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  36. Judith G. Smetana (1999). The Role of Parents in Moral Development: A Social Domain Analysis. Journal of Moral Education 28 (3):311-321.score: 18.0
    This article provides a social domain theory analysis of the role of parents in moral development. Social knowledge domains, including morality as distinct from other social concepts, are described. Then, it is proposed that, although morality is constructed from reciprocal social interactions, both affective and cognitive components of parents' interactions with their children may facilitate children's moral development. The affective context of the relationship may influence children's motivation to listen to and respond to parents; in addition, affect (...)
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  37. Amy Mullin (2006). Parents and Children: An Alternative to Selfless and Unconditional Love. Hypatia 21 (1):181-200.score: 18.0
    : I develop a model of love or care between children and their parents guided by experiences of parents, especially mothers, with disabilities. On this model, a caring relationship requires both parties to be aware of each other as a particular (not interchangeable) person and it requires reciprocity. This does not mean that children need to be able to articulate their interests, or that they need to be self-reflectively aware of their parents' interests or personhood. Instead, (...) and children manifest their understanding of one another as unique, irreplaceable individuals, with identifiable needs and interests through their interactions with one another. (shrink)
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  38. Doret Ruyter Leonie le Sagdee (2008). Criminal Parental Responsibility: Blaming Parents on the Basis of Their Duty to Control Versus Their Duty to Morally Educate Their Children. Educational Philosophy and Theory 40 (6):789-802.score: 18.0
    Several states in the United States of America and countries in Europe punish parents when their minor child commits a crime. When parents are being punished for the crimes committed by their children, it should be presumed that parents might be held responsible for the deeds of their children. This article addresses the question whether or not this presumption can be sustained. We argue that parents can be blamed for the crimes of their children, not because (...)
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  39. Ilina Singh (2005). Will the "Real Boy" Please Behave: Dosing Dilemmas for Parents of Boys with ADHD. American Journal of Bioethics 5 (3):34 – 47.score: 18.0
    The use of Ritalin and other stimulant drug treatments for attention-deficit hyperactivity disorder (ADHD) raises distinctive moral dilemmas for parents; these moral dilemmas have not been adequately addressed in the bioethics literature. This paper draws upon data from a qualitative empirical study to investigate parents' use of the moral ideal of authenticity as part of their narrative justifications for dosing decisions and actions. I show that therapeutic decisions and actions are embedded in valued cultural ideals about masculinity, self-actualization (...)
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  40. Marvin Berkowitz & John Grych (1998). Fostering Goodness: Teaching Parents to Facilitate Children's Moral Development. Journal of Moral Education 27 (3):371-391.score: 18.0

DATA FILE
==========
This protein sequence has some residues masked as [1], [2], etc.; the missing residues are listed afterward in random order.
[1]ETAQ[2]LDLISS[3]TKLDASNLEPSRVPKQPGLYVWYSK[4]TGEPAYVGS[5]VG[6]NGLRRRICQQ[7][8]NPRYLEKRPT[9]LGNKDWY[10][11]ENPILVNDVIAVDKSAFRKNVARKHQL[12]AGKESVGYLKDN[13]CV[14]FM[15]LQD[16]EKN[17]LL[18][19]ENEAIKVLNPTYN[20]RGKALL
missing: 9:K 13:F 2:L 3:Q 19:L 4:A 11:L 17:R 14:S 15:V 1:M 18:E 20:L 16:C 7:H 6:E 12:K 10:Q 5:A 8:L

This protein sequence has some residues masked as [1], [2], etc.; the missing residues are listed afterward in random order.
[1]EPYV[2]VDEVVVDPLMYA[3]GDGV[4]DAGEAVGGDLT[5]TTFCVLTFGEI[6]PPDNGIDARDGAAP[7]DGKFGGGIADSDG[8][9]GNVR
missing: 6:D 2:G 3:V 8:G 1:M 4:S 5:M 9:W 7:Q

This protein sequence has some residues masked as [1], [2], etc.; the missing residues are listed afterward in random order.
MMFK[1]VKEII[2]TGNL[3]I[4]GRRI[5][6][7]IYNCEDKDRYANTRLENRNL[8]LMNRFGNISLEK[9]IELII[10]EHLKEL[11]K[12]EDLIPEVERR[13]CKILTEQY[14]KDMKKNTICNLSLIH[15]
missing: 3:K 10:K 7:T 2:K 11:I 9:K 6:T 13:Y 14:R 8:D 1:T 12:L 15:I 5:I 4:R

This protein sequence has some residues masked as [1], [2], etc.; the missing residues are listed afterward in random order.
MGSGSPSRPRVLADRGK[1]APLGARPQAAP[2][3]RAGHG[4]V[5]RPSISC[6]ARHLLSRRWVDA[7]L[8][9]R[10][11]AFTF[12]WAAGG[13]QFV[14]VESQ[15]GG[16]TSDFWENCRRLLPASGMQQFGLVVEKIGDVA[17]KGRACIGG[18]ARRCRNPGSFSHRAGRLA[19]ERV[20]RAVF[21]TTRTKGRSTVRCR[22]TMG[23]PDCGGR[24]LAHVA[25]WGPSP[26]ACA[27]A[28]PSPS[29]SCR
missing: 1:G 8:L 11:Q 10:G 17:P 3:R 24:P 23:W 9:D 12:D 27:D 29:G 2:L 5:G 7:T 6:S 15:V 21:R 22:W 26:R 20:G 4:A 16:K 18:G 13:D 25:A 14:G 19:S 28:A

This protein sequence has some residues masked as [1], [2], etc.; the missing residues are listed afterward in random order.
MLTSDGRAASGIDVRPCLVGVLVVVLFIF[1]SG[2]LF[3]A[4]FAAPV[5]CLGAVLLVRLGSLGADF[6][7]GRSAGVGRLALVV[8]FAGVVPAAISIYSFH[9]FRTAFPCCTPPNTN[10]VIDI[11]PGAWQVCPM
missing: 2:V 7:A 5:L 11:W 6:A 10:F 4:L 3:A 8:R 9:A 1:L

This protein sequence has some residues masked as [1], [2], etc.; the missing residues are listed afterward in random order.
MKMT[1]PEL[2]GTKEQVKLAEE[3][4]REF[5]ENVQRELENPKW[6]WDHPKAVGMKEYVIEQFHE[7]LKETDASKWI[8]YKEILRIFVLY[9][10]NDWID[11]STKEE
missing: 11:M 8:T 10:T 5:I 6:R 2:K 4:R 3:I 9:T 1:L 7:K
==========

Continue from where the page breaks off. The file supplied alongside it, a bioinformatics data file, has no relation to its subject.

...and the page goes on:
Although moral development of children has long been ascribed predominantly to the effects of parenting, there has been little systematic examination of the specific nature of this relation. In this paper, we identify four foundational components of children's moral development (social orientation, self?control, compliance, self?esteem) and four central aspects of moral functioning (empathy, conscience, moral reasoning, altruism). The parenting roots of each of these eight psychological characteristics are examined, and five core parenting processes (induction, nurturance, demandingness, modelling, democratic family process) (...)
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  41. Simo Vehmas (2001). Just Ignore It? Parents and Genetic Information. Theoretical Medicine and Bioethics 22 (5):473-484.score: 18.0
    This paper discusses whether prospectiveparents ought to find out about their geneticconstitution for reproductive reasons. It isargued that ignoring genetic information can bein line with responsible parenthood or perhapseven recommendable. This is because parenthoodis essentially an unconditional project inwhich parents ought to commit themselves tonurturing any kind of child. Besides, thetraditional reasons offered for theunfortunateness of impairments and the tragicfate of families with disabled children are notconvincing. Other morally problematic outcomesof genetics, such as discrimination againstindividuals with impairments, and limiting (...)
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  42. Rita Manning (2011). Punishing the Innocent: Children of Incarcerated and Detained Parents. Criminal Justice Ethics 30 (3):267-287.score: 18.0
    Abstract About 2 million minor children in the U.S. have at least one parent incarcerated for criminal offenses. There are about 33,000 undocumented persons detained by Immigration and Customs Enforcement in jails and federal detention centers around the country, and 79% of the minor children of these detainees are U.S. citizens. There are few government programs that measure and respond to the harm caused to these children by the incarceration and detention of their parents, and the negative effects on (...)